Parasuraman S, Kumar E P, Kumar A, Emerson S F. Free radical scavenging property and diuretic effect of triglize, a polyherbal formulation in experimental models. J Pharmacol Pharmacother 2010;1:38-41

How to cite this URL:
Parasuraman S, Kumar E P, Kumar A, Emerson S F. Free radical scavenging property and diuretic effect of triglize, a polyherbal formulation in experimental models. J Pharmacol Pharmacother [serial online] 2010 [cited 2017 May 28];1:38-41. Available from: http://www.jpharmacol.com/text.asp?2010/1/1/38/64535


   Introduction Top


Cardiovascular diseases have become a ubiquitous cause of morbidity and a leading contributor to mortality in most countries and this fact is well documented in developed countries. It is projected that the circulatory system disease in India would rise by 103% in man and 90% in women during the period 1985 to 2015. [1] The treatment of cardiovascular diseases with allopathic drugs causes moderate to severe adverse events which could cause death. [2] Hence the alternative systems of medicine are being explored to treat diseases. Ayurvadic system of medicine is practised in India, but the scientific evidence for treating diseases with herbs and fixed herbal formulations are poorly documented. The marketed polyherbal formulation Triglize claims that it can be used for the treatment of obesity, hypertension, palpitation, myocardial necrosis, coronary atherosclerosis, hypercholesterol, ischemic heart diseases and peripheral vascular diseases. Diuretics and antioxidants play a role in the treatment of hypertension and ischemic heart disease. So, the present study was planned to determine the free radical scavenging property of Triglize, a polyherbal formulation (PHF), and its diuretic effect using in vitro and in vivo models, respectively.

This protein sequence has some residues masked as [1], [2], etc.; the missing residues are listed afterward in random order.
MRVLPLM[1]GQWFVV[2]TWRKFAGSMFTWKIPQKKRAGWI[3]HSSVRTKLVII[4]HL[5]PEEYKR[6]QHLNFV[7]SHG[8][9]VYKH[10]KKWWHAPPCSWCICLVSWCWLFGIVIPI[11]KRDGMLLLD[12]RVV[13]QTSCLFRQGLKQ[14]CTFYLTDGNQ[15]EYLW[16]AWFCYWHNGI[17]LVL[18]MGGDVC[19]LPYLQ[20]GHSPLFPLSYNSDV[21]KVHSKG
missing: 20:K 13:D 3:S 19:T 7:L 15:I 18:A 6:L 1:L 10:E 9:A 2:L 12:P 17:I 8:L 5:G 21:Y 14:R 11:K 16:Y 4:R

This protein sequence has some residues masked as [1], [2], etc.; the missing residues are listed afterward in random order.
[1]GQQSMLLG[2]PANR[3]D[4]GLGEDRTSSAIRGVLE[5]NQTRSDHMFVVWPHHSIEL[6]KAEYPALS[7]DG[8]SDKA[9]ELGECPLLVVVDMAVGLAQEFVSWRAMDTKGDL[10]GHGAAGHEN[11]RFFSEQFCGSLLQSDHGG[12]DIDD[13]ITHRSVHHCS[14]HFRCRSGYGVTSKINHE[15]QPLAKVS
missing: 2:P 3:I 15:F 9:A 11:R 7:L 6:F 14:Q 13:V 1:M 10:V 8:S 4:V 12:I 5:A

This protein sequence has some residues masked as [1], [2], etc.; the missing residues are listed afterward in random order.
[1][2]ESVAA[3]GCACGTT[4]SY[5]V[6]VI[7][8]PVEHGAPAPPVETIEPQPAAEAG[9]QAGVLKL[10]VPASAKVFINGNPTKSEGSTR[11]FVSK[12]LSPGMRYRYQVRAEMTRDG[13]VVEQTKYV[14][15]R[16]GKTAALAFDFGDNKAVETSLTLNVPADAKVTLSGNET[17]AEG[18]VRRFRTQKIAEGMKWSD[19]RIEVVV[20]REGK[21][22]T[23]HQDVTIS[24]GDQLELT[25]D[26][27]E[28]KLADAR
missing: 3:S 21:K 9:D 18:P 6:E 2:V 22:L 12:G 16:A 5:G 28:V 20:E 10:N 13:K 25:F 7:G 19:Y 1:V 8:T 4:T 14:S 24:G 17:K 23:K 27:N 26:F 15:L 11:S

Materials and Methods Top


Polyherbal formulation